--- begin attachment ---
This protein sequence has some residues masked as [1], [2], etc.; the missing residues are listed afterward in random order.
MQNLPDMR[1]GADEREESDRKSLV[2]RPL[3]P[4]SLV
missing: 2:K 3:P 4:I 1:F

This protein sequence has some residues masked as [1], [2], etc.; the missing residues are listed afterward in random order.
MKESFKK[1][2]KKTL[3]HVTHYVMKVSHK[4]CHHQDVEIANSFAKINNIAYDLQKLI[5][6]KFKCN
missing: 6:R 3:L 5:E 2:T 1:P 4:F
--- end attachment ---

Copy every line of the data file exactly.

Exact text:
This protein sequence has some residues masked as [1], [2], etc.; the missing residues are listed afterward in random order.
MQNLPDMR[1]GADEREESDRKSLV[2]RPL[3]P[4]SLV
missing: 2:K 3:P 4:I 1:F

This protein sequence has some residues masked as [1], [2], etc.; the missing residues are listed afterward in random order.
MKESFKK[1][2]KKTL[3]HVTHYVMKVSHK[4]CHHQDVEIANSFAKINNIAYDLQKLI[5][6]KFKCN
missing: 6:R 3:L 5:E 2:T 1:P 4:F